We aim to avoid, minimize, mitigate, or compensate for significant adverse impacts on the environment relating to our activities, including risks related to metal leaching and acid rock drainage.
Mount Milligan completed progressive reclamation work on approximately four hectares of the TSF.
Öksüt collaborated with local government and communities to plant 1,000 oak trees and 2,000 lavender plants.
Kumtor financed the development of three micro-ecological reserves totalling over 600 hectares.
Biodiversity Focus Areas
The key focus areas vary between sites and are identified during the environmental permitting process. Our environmental teams often engage and collaborate with regulators and local biodiversity experts, including botanists and ornithologists, to ensure local expertise is recognized and reflected in the development and execution of site-specific Biodiversity Management Plans, which are developed to minimize impacts identified during mine life. At our project and operating sites in British Columbia, we also work with Indigenous groups to incorporate Traditional Ecological Knowledge into our biodiversity, reclamation and environmental stewardship planning.
Baseline studies are completed as part of the permitting process prior to construction and during construction to create appropriate benchmarking data prior to operations.
At Öksüt, we have developed a comprehensive EBRD-compliant Biodiversity Management Plan that addresses the main impacts of our projects, including loss of habitat, possible introduction of invasive species, and potential for increased animal mortality from vehicle traffic. For each impact, an appropriate mitigation measure has been implemented. For example, to mitigate the potential of bird mortality from collisions and electrocutions from the project’s powerline, we’ve installed bird flight diverters and adopted hazing techniques including the use of mylar tape.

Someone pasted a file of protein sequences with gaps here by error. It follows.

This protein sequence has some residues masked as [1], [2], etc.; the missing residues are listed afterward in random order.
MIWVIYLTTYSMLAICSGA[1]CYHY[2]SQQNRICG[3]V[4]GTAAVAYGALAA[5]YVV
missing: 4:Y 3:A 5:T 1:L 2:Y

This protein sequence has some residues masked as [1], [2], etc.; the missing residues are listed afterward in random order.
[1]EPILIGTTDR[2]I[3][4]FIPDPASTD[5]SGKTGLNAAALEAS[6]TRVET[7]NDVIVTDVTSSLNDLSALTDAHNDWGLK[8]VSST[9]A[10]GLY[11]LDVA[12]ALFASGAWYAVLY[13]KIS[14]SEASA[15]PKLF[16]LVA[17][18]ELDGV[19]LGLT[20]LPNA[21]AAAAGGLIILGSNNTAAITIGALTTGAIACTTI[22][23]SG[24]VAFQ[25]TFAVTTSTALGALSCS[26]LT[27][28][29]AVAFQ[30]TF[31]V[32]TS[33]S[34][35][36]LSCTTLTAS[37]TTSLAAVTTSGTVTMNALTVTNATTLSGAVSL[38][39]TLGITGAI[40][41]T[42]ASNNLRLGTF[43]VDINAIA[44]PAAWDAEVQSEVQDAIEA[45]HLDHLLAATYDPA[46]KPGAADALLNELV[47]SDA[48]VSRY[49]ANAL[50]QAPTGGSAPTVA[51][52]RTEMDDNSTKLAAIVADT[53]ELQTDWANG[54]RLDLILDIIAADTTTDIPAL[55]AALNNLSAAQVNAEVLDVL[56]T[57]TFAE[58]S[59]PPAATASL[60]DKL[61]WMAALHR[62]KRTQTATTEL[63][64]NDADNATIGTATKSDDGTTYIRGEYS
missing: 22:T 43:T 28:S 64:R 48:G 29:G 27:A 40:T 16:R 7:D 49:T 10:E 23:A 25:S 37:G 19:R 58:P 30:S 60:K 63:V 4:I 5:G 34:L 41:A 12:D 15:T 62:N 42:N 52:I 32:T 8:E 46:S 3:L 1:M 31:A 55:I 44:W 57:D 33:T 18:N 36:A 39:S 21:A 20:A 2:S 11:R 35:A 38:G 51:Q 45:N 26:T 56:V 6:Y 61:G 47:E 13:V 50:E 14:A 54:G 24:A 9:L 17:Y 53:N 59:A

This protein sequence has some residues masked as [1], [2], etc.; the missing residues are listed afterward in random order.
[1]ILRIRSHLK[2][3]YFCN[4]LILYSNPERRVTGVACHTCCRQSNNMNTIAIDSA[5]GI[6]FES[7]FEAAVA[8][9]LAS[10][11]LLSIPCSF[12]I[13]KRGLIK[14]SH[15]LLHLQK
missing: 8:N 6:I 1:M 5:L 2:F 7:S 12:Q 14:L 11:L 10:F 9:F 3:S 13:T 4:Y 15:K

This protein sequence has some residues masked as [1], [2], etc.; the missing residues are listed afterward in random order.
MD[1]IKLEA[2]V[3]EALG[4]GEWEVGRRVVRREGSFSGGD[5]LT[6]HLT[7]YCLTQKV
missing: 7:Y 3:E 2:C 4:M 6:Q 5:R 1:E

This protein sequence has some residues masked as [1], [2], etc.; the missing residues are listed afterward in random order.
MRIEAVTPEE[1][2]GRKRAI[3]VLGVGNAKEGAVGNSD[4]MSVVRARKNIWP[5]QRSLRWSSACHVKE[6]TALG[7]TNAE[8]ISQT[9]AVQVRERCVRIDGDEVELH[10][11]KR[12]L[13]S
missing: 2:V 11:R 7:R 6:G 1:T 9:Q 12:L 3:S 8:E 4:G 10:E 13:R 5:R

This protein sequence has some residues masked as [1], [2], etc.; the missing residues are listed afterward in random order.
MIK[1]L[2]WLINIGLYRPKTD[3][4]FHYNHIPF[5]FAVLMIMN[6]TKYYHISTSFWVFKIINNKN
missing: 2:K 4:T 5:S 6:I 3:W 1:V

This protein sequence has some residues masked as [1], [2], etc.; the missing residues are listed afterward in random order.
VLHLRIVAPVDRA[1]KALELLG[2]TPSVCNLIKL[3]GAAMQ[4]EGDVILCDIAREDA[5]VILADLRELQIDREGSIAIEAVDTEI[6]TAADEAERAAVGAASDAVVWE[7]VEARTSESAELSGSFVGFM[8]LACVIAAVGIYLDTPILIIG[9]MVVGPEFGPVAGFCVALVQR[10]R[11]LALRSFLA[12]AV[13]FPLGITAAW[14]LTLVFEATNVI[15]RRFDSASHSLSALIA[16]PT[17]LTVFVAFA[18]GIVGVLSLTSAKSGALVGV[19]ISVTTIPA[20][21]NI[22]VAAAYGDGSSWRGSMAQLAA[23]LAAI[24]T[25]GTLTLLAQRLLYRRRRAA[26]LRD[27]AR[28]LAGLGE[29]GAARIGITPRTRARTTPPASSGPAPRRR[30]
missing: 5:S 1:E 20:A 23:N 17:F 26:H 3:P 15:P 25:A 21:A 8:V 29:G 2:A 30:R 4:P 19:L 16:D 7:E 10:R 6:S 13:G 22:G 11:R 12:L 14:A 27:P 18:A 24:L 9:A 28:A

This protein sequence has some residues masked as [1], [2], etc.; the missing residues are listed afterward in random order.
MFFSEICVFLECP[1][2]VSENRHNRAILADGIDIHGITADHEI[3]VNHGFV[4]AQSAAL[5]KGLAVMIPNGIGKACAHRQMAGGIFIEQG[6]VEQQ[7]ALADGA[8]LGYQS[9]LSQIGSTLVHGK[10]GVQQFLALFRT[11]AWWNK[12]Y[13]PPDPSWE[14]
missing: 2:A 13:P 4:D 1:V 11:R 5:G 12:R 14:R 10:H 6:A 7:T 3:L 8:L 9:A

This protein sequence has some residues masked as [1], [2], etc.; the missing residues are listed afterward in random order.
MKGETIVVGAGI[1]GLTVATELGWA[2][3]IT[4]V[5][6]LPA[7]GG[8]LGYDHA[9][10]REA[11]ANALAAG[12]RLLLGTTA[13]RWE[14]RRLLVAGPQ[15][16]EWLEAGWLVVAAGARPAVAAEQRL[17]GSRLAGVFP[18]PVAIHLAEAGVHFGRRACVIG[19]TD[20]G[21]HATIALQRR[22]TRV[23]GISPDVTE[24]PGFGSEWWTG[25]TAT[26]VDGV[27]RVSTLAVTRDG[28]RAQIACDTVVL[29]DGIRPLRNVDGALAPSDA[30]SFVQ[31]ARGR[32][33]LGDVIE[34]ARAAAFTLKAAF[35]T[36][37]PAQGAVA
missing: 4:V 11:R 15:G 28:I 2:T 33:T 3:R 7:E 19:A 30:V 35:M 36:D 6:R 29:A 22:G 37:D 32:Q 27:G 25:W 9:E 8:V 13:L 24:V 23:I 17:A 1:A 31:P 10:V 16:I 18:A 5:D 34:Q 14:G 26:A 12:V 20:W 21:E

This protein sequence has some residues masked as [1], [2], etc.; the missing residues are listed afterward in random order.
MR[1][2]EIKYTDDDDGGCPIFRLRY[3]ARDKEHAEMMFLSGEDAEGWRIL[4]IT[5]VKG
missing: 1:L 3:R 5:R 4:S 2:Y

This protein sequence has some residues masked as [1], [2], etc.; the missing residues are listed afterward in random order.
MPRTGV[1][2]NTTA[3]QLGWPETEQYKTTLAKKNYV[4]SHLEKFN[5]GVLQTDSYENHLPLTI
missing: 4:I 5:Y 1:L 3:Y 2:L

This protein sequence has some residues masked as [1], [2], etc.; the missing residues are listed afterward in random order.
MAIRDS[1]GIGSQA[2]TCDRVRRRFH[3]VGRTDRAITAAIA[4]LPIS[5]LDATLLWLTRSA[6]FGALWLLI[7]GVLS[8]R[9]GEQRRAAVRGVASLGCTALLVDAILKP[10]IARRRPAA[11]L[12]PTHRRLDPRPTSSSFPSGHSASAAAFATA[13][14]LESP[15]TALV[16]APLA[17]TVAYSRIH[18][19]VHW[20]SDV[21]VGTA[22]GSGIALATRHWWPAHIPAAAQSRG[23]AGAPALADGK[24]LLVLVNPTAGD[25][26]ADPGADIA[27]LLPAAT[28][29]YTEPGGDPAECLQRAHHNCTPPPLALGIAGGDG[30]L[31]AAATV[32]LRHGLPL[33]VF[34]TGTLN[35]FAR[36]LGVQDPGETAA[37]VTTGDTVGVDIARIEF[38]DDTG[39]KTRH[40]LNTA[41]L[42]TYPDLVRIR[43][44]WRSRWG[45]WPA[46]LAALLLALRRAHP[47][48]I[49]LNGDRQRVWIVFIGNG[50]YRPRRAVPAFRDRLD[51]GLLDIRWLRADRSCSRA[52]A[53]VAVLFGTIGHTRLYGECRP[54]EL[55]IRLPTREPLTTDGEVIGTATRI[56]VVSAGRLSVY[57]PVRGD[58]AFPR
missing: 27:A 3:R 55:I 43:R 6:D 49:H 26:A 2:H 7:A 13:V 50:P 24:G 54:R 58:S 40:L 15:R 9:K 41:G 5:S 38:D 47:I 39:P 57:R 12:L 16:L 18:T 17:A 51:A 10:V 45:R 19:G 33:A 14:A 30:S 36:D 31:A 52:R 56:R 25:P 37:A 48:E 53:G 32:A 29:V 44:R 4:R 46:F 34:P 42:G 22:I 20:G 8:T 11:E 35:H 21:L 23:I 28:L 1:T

At our Kumtor Mine, our focus areas include wildlife monitoring at our tailings storage facility, helping conserve the Sarychat-Ertash Nature Reserve (SCER) and hydrobiological studies on the water streams and reservoirs in our mine site area. Furthermore, there is a strict no-hunting policy at the mine site that acts as a barrier to poachers. The number of argali, the native mountain sheep, on the reserve has increased from 750 to 2,500, making this the largest population in the Kyrgyz Republic.
At Mount Milligan, a Fish Habitat Compensation Plan was developed through consultation with regulators, Indigenous groups, biologists, environmental engineers and forestry professionals. As part of the work, an overwintering habitat was constructed in lower Rainbow Creek to provide fish with safe spots to survive under winter ice, rearing pounds were built, and problem culverts were replaced. In 2015, Mount Milligan won British Columbia’s Jake McDonald Reclamation Award for the creation of the Rainbow Fish Compensation Ponds.
Biodiversity is a key engagement topic with local and Indigenous communities, regulators and other local and national stakeholders during project permitting, throughout operations and during mine closure and reclamation.
We recognize the importance of ensuring that local and Indigenous communities have the opportunity to provide meaningful input and participate in the decision-making process.
In many cases, the land that we operate on has significant ecosystem service value for our project-impacted communities.
For example, the Mount Milligan Mine site sits on the traditional hunting and gathering territories of several First Nations groups, including Nak’azdli Whut’en, McLeod Lake Indian Band, Takla Nation, West Moberly First Nations and Halfway River First Nation. For Indigenous groups and other resource users in the area, biodiversity is linked to their cultural and spiritual values. We engage with Indigenous groups as well as local communities to understand traditional land use and current land use, and to incorporate Traditional Knowledge into our current and future plans.
More information on our approach to stakeholder engagement can be found here.
At Mount Milligan, no net loss of fish habitat.
At Öksüt, achieving net gains for critical habitat and no net loss for priority biodiversity features.